Prime numbers in PostScript

Every time I learn a new programming language, my first piece of code is a program to compute prime numbers. This leads to the kind of programs you would expect in Pascal, C or Lisp, but recently I decided to learn bits of PostScript.

PostScript, as a language designed for graphics, has all the arithmetic needed to compute prime numbers. Not surprisingly, it's rather easy to write a PostScript file that prints prime number tables, with the particularity that the printer computes the primes. Here is such a file. It computes the primes between 2 and 9973, but you can edit the file to compute larger tables.

What is probably more interesting is to combine PostScript's graphics ability with prime number computations. A long time ago, I saw in a book a picture looking like this (I think it was in a book by Martin Gardner):

In that picture, called a Ulam's spiral, natural numbers are placed along a squared spiral and a dot is printed for each prime number, like this (for a mysterious reason, I decided to start my spiral with 1 instead of 0; please don't tell Dijkstra):

     x -x-99-98-97-96-95-94-93-92-91             @-----------@-----------------|   
     |                             |             |                             |   
     x 65-64-63-62-61-60-59-58-57 90             |  |-----------@-----@-----|  |   
     |  |                       |  |             |  |                       |  |   
     x 66 37-36-35-34-33-32-31 56 89             @  |  @-----------------@  |  @   
     |  |  |                 |  |  |             |  |  |                 |  |  |   
     x 67 38 17-16-15-14-13 30 55 88             |  @  |  @-----------@  |  |  |   
     |  |  |  |           |  |  |  |             |  |  |  |           |  |  |  |   
     x 68 39 18  5--4--3 12 29 54 87             |  |  |  |  @-----@  |  @  |  |   
     |  |  |  |  |     |  |  |  |  |             |  |  |  |  |     |  |  |  |  |   
     x 69 40 19  6  1--2 11 28 53 86             |  |  |  @  |   --@  @  |  @  |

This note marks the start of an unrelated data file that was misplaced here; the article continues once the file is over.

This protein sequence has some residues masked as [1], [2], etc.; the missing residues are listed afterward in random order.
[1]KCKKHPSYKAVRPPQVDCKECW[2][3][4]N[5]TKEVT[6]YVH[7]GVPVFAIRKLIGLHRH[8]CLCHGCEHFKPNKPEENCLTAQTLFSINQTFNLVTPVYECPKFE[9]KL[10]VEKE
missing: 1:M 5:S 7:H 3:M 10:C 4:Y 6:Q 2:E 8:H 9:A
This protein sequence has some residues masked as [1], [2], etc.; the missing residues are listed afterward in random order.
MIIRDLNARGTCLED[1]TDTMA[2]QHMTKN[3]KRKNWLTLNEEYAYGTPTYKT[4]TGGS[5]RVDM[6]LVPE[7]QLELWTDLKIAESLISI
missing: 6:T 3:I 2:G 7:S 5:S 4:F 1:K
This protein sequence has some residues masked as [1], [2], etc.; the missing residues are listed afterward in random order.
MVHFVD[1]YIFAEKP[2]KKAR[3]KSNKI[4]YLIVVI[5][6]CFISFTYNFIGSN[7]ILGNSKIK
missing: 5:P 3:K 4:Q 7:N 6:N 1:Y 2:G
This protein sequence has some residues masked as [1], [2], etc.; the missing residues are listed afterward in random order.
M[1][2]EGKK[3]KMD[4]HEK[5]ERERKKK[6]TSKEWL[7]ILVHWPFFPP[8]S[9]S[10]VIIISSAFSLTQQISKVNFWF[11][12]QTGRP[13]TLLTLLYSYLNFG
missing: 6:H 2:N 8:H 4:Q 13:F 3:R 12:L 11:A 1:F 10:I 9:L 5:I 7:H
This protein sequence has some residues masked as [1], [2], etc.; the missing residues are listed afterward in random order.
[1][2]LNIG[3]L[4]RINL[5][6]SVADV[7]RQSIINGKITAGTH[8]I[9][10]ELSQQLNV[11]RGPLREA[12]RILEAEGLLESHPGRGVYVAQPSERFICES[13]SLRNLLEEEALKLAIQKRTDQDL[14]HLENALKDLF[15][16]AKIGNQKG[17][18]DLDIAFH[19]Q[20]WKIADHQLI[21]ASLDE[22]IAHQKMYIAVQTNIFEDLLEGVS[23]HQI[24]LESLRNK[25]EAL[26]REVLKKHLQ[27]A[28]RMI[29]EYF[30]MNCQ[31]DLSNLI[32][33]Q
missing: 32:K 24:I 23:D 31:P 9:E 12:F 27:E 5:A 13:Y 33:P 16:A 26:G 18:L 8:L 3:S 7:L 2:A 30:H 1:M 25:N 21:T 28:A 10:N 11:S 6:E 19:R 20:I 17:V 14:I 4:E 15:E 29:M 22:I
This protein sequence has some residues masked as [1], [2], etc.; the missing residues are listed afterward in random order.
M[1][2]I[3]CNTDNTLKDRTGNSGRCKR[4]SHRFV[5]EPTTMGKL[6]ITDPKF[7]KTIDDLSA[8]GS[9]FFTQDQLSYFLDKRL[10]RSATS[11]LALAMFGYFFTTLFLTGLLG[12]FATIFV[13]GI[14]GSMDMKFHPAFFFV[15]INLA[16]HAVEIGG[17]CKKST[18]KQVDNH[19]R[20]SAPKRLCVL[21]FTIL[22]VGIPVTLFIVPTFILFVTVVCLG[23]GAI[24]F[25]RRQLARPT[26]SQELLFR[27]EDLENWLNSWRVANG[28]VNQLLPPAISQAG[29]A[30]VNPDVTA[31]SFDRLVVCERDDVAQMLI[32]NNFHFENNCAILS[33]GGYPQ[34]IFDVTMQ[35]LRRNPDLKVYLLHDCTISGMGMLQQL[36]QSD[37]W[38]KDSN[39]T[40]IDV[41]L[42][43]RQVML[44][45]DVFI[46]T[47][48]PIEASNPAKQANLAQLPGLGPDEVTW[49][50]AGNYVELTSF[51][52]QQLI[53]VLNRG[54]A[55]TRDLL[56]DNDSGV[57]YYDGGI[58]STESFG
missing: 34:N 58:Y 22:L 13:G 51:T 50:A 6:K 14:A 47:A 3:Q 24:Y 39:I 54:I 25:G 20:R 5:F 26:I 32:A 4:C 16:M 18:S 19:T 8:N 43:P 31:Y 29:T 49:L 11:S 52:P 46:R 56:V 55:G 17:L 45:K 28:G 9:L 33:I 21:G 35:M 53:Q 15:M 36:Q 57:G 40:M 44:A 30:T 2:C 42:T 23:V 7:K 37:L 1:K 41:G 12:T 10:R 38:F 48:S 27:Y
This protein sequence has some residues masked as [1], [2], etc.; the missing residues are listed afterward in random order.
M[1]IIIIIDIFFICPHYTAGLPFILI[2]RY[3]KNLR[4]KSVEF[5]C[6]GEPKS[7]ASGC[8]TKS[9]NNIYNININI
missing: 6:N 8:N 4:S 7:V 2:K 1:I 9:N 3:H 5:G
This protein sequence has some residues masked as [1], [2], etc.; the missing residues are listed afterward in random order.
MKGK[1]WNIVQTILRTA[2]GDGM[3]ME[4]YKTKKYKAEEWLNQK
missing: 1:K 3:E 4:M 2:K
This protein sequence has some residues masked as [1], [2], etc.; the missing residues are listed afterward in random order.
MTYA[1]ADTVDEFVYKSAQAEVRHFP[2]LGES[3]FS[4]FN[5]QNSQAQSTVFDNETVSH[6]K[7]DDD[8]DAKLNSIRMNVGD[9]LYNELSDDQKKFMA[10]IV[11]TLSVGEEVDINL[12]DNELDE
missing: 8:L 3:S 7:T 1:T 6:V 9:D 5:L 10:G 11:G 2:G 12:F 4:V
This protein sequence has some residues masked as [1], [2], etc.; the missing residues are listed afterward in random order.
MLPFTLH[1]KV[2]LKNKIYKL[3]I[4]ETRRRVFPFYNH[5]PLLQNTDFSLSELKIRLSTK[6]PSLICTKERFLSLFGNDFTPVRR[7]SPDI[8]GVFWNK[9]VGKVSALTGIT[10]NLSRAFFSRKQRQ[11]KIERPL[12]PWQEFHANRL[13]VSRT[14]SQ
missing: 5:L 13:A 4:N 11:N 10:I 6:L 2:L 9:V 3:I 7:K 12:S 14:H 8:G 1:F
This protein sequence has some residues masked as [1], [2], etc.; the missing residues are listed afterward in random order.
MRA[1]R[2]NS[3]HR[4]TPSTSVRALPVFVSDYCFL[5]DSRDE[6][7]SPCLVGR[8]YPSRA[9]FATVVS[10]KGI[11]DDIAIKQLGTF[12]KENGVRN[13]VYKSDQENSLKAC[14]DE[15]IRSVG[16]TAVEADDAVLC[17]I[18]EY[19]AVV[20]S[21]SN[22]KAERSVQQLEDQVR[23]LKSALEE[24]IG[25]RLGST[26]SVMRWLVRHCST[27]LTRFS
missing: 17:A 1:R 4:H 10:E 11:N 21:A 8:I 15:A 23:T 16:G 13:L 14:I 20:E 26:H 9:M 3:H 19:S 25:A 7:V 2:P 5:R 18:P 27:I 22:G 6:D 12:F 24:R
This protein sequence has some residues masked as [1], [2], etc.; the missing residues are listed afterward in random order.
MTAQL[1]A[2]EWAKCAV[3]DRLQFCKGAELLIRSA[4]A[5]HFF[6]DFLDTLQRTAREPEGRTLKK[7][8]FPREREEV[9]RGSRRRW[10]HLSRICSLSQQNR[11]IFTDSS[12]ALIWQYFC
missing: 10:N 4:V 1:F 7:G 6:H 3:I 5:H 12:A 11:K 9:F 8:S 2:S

|  |  |  |  |        |  |  |  |             |  |  |  |  |        |  |  |  |   
     x 70 41 20  7--8--9-10 27 52 85             @  |  @  |  @--------|  |  |  |   
     |  |  |  |              |  |  |             |  |  |  |              |  |  |   
     x 71 42 21-22-23-24-25-26 51 84             |  @  |  |-----@--------|  |  |   
     |  |  |                    |  |             |  |  |                    |  |   
     x 72 43-44-45-46-47-48-49-50 83             @  |  @-----------@--------|  @   
     |  |                          |             |  |                          |   
     x 73-74-75-76-77-78-79-80-81-82             |  @-----------------@--------|   
     |                                           |                                 
     x--x--x--x--x--x--x--x--x--x--x...          |-----@------------------------...

If you zoom in the center of the previous picture, you actually get something like this (use the mouse to see the numbers and the lines of the spiral):

The nice thing is, when you consider a large enough number of primes, you begin to see some patterns and especially alignments appear. In the first picture, you can see some diagonal lines.

Here is a Postscript file that draws exactly that. It goes arround the spiral and prints a black disc for each prime. You can edit the source to change the resolution (in dpi) and to choose to have the lines of the spiral and the numbers appear or not.

With a resolution of 72 dpi, the rendering with ghostscript is rather fast. The actual printing, on the other hand (especially on a HP printer) ...

Here are some nice links I found related to Ulam's spiral:


Michel Charpentier <>
Last modified: Wed Feb 14 14:53:10 EST 2001